Unlike some institutions in Miami-Dade County, whose main aim is to keep money circulating so that palms can continue to be greased, the poor have no one to represent their interests, no fancy lobbyist dressed in a $1500 suit who keeps saying, "But think about the people who will get hurt if you don't ..."
I hate to say it but despite Mayor David Dermer's comments about wanting to help the poor (and I am, at present, attempting to refrain from laughing), the poor bastard on the cover better count his blessings because a haircut and a Bud is about all he's going to get, and this only because of writer Lombardi's compassion or Heart.
All that pop stardom just jumped off the page: I just wanted to congratulate Celeste Fraser Delgado on her Paulina Rubio story ("¡Tequila Time!" June 20). It was thoroughly entertaining and full of imagery, drama, even a little suspense. It was very creative and I hope you continue expanding on that style because it adds life to what could have otherwise been just another "hotel room rented for interviews all day" type of article. Awesome, it totally put me there. Keep on making it come alive.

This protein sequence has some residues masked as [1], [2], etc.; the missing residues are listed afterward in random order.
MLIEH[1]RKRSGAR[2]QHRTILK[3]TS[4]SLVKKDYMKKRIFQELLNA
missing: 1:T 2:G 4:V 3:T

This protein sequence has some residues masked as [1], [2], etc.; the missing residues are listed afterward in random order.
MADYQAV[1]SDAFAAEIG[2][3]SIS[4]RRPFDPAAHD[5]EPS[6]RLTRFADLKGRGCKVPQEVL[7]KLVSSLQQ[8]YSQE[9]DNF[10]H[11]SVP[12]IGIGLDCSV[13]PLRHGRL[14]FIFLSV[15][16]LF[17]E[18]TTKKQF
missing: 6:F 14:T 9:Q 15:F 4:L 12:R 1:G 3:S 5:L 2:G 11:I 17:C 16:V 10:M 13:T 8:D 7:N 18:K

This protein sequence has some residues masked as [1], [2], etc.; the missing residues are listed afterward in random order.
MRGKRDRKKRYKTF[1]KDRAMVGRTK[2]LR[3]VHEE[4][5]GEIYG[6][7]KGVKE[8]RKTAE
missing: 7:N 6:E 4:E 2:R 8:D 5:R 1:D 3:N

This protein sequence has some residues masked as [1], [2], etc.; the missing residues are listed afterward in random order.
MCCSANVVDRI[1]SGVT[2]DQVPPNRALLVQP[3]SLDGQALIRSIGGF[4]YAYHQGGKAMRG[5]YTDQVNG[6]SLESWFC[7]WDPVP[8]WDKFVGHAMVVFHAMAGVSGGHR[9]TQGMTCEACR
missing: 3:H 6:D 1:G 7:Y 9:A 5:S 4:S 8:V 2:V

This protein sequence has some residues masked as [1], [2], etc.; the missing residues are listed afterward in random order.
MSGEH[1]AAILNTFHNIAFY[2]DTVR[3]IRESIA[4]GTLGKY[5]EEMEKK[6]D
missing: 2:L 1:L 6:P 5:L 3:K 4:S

You lefties are all the same: Laurence Gartel in his June 13 letter "Wake Up and Smell the Suppression," responding to Alfredo Triff's "Anatomy of Suppression" (May 23), displays the same tired, worn-out nonsense that many of his whining, complaining ilk espouse. I should have known that not too long after September 11, he and his fellow travelers would be crawling out of the woodwork.